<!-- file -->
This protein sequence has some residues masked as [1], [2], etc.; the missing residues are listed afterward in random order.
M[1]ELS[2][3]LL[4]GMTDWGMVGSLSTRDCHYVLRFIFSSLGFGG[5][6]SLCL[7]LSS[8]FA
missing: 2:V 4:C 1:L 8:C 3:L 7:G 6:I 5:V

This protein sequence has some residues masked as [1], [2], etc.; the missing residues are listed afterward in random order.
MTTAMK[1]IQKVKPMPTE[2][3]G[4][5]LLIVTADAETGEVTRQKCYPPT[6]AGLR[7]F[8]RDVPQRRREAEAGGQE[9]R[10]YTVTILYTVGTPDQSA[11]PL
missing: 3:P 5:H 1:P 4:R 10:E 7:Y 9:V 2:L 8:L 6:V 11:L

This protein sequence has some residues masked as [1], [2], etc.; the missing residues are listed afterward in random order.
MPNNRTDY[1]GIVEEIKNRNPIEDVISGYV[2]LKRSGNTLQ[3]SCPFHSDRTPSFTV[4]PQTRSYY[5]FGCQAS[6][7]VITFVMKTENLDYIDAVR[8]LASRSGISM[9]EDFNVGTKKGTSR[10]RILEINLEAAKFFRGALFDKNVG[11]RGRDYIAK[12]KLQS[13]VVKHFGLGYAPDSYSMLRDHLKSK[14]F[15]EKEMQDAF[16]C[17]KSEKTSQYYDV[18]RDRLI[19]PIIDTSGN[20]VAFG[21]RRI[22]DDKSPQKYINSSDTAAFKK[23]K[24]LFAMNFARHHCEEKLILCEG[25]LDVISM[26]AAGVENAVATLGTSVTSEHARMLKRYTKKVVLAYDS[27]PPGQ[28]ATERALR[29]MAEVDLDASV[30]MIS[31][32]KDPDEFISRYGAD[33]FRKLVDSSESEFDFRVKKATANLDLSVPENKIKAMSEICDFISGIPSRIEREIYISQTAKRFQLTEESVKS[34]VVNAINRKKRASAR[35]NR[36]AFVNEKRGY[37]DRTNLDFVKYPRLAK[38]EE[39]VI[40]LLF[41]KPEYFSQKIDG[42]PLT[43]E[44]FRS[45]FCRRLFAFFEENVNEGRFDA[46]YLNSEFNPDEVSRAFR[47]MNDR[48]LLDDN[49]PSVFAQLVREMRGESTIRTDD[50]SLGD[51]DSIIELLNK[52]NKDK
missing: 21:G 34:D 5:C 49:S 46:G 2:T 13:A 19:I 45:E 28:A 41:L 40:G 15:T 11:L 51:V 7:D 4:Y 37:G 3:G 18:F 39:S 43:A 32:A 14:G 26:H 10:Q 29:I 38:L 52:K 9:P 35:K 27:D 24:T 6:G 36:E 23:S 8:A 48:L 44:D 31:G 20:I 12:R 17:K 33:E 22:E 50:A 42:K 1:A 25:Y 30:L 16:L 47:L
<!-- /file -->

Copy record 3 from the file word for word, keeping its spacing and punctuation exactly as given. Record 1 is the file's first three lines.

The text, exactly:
This protein sequence has some residues masked as [1], [2], etc.; the missing residues are listed afterward in random order.
MPNNRTDY[1]GIVEEIKNRNPIEDVISGYV[2]LKRSGNTLQ[3]SCPFHSDRTPSFTV[4]PQTRSYY[5]FGCQAS[6][7]VITFVMKTENLDYIDAVR[8]LASRSGISM[9]EDFNVGTKKGTSR[10]RILEINLEAAKFFRGALFDKNVG[11]RGRDYIAK[12]KLQS[13]VVKHFGLGYAPDSYSMLRDHLKSK[14]F[15]EKEMQDAF[16]C[17]KSEKTSQYYDV[18]RDRLI[19]PIIDTSGN[20]VAFG[21]RRI[22]DDKSPQKYINSSDTAAFKK[23]K[24]LFAMNFARHHCEEKLILCEG[25]LDVISM[26]AAGVENAVATLGTSVTSEHARMLKRYTKKVVLAYDS[27]PPGQ[28]ATERALR[29]MAEVDLDASV[30]MIS[31][32]KDPDEFISRYGAD[33]FRKLVDSSESEFDFRVKKATANLDLSVPENKIKAMSEICDFISGIPSRIEREIYISQTAKRFQLTEESVKS[34]VVNAINRKKRASAR[35]NR[36]AFVNEKRGY[37]DRTNLDFVKYPRLAK[38]EE[39]VI[40]LLF[41]KPEYFSQKIDG[42]PLT[43]E[44]FRS[45]FCRRLFAFFEENVNEGRFDA[46]YLNSEFNPDEVSRAFR[47]MNDR[48]LLDDN[49]PSVFAQLVREMRGESTIRTDD[50]SLGD[51]DSIIELLNK[52]NKDK
missing: 21:G 34:D 5:C 49:S 46:G 2:T 13:A 19:I 45:E 28:A 41:L 40:G 15:T 11:L 51:V 7:D 4:Y 37:G 3:G 18:F 39:S 43:A 32:A 14:G 26:H 10:Q 29:I 38:L 52:K 9:P 35:K 27:D 24:T 6:G 36:E 23:S 8:A 48:L 44:D 31:G 20:I 12:R 17:K 33:E 22:E 50:A 42:K 1:A 25:Y 30:L 16:L 47:L